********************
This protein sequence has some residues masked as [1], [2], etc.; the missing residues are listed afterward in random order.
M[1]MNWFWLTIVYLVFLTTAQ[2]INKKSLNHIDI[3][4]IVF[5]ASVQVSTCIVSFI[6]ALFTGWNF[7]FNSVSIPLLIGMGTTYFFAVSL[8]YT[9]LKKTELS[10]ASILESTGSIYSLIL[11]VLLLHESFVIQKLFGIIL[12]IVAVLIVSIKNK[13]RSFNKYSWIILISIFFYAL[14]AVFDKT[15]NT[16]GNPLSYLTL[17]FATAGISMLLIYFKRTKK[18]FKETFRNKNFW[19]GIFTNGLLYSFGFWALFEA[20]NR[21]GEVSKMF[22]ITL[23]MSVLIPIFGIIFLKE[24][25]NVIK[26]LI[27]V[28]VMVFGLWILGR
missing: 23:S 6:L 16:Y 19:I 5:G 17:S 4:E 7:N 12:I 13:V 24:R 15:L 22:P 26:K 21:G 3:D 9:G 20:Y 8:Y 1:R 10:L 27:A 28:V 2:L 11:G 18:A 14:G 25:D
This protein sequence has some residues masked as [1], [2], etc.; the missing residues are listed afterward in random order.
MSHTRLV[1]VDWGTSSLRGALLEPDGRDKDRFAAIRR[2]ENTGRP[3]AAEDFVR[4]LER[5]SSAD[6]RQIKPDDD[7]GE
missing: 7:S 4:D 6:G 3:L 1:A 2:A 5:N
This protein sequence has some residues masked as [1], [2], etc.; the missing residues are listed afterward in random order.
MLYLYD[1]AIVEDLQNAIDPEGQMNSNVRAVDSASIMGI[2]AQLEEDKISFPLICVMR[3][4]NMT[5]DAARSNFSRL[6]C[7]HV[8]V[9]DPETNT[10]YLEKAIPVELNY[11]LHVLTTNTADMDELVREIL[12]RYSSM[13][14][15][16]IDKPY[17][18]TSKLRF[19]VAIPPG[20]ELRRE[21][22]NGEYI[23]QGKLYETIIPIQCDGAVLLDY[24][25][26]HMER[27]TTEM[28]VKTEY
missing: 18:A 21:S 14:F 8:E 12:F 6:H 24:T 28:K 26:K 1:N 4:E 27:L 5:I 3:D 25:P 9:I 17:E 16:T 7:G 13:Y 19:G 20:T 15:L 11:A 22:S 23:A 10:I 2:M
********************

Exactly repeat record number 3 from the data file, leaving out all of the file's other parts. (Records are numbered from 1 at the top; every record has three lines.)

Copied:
This protein sequence has some residues masked as [1], [2], etc.; the missing residues are listed afterward in random order.
MLYLYD[1]AIVEDLQNAIDPEGQMNSNVRAVDSASIMGI[2]AQLEEDKISFPLICVMR[3][4]NMT[5]DAARSNFSRL[6]C[7]HV[8]V[9]DPETNT[10]YLEKAIPVELNY[11]LHVLTTNTADMDELVREIL[12]RYSSM[13][14][15][16]IDKPY[17][18]TSKLRF[19]VAIPPG[20]ELRRE[21][22]NGEYI[23]QGKLYETIIPIQCDGAVLLDY[24][25][26]HMER[27]TTEM[28]VKTEY
missing: 18:A 21:S 14:F 8:E 12:F 6:H 24:T 28:K 26:K 1:N 4:E 27:L 5:I 3:D 25:P 9:I 17:E 16:T 7:G 13:Y 19:G 20:T 15:L 11:A 22:S 23:A 10:I 2:M